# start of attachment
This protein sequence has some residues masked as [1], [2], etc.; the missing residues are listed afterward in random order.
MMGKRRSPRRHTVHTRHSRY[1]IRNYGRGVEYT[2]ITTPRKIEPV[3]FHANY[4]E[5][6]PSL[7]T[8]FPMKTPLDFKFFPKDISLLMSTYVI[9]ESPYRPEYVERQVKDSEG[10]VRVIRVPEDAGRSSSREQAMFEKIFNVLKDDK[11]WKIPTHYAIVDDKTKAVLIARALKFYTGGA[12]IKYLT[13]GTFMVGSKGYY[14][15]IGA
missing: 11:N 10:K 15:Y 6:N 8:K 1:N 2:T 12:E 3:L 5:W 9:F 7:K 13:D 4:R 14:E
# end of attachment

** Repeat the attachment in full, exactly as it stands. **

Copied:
This protein sequence has some residues masked as [1], [2], etc.; the missing residues are listed afterward in random order.
MMGKRRSPRRHTVHTRHSRY[1]IRNYGRGVEYT[2]ITTPRKIEPV[3]FHANY[4]E[5][6]PSL[7]T[8]FPMKTPLDFKFFPKDISLLMSTYVI[9]ESPYRPEYVERQVKDSEG[10]VRVIRVPEDAGRSSSREQAMFEKIFNVLKDDK[11]WKIPTHYAIVDDKTKAVLIARALKFYTGGA[12]IKYLT[13]GTFMVGSKGYY[14][15]IGA
missing: 11:N 10:K 15:Y 6:N 8:K 1:N 2:T 12:E 3:L 5:W 9:F 7:K 13:D 4:R 14:E